The ongoing EU copyright reform could become a decisive step forward for libraries’ ability to digitise and make available Europe’s cultural heritage, if initiatives by the European Parliament to strengthen exceptions prove successful. At the same time, the Commission proposals on new layers of protection for news snippets, and on content monitoring obligations for Internet platforms, threaten the free flow of information online. Only broad alliances across different disciplines, including librarians, academics, privacy advocates, startups and online communities will ensure that the copyright reform ends up creating an environment in which libraries can fulfil their public interest mission of ensuring sustainable knowledge for future generations.
Bio: Julia Reda was elected to the European Parliament for the Pirate Party in 2014. She is a Vice-Chair of her parliamentary group, the Greens/European Free Alliance. In the European Parliament, she serves as a coordinator for the Greens/EFA in the Committee on Internal Market & Consumer Protection (IMCO), as a member of the Legal Affairs (JURI) and Petition (PETI) Committees and was elected to the Enquiry Committee on the Emissions Scandal (“Dieselgate”). She co-founded the Digital Agenda intergroup. Her legislative focus is on copyright and internet policy issues. In 2015, she was responsible for the Parliament’s evaluation of the Copyright Directive.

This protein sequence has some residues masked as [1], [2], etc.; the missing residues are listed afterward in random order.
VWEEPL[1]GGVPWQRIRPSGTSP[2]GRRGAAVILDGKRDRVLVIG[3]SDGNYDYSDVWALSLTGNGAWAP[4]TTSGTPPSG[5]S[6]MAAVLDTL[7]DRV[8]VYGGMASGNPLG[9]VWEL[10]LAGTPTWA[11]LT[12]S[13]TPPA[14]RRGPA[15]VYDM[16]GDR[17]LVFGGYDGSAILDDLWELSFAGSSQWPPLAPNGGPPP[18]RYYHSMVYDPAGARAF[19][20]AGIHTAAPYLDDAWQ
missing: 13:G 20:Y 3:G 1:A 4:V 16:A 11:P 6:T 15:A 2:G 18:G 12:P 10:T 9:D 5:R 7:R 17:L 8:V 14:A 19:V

Born in Bonn in 1986, Julia Reda was a member of the German Social Democrats for six years before joining the Piratenpartei in 2009 amidst a debate on internet blocking. She served as chairwoman of the party’s youth wing from 2010 to 2012 and is a founder of the Young Pirates of Europe. She holds an M.A. in political science and communications science from Johannes-Gutenberg-University Mainz, Germany.
The global Pirate Party movement was born in 2006. Pirates, who believe in using technology for the empowerment of all, have so far enjoyed significant electoral success in Sweden, Germany, Iceland and the Czech Republic and have raised the visibility of their techno-progressive agenda across Europe.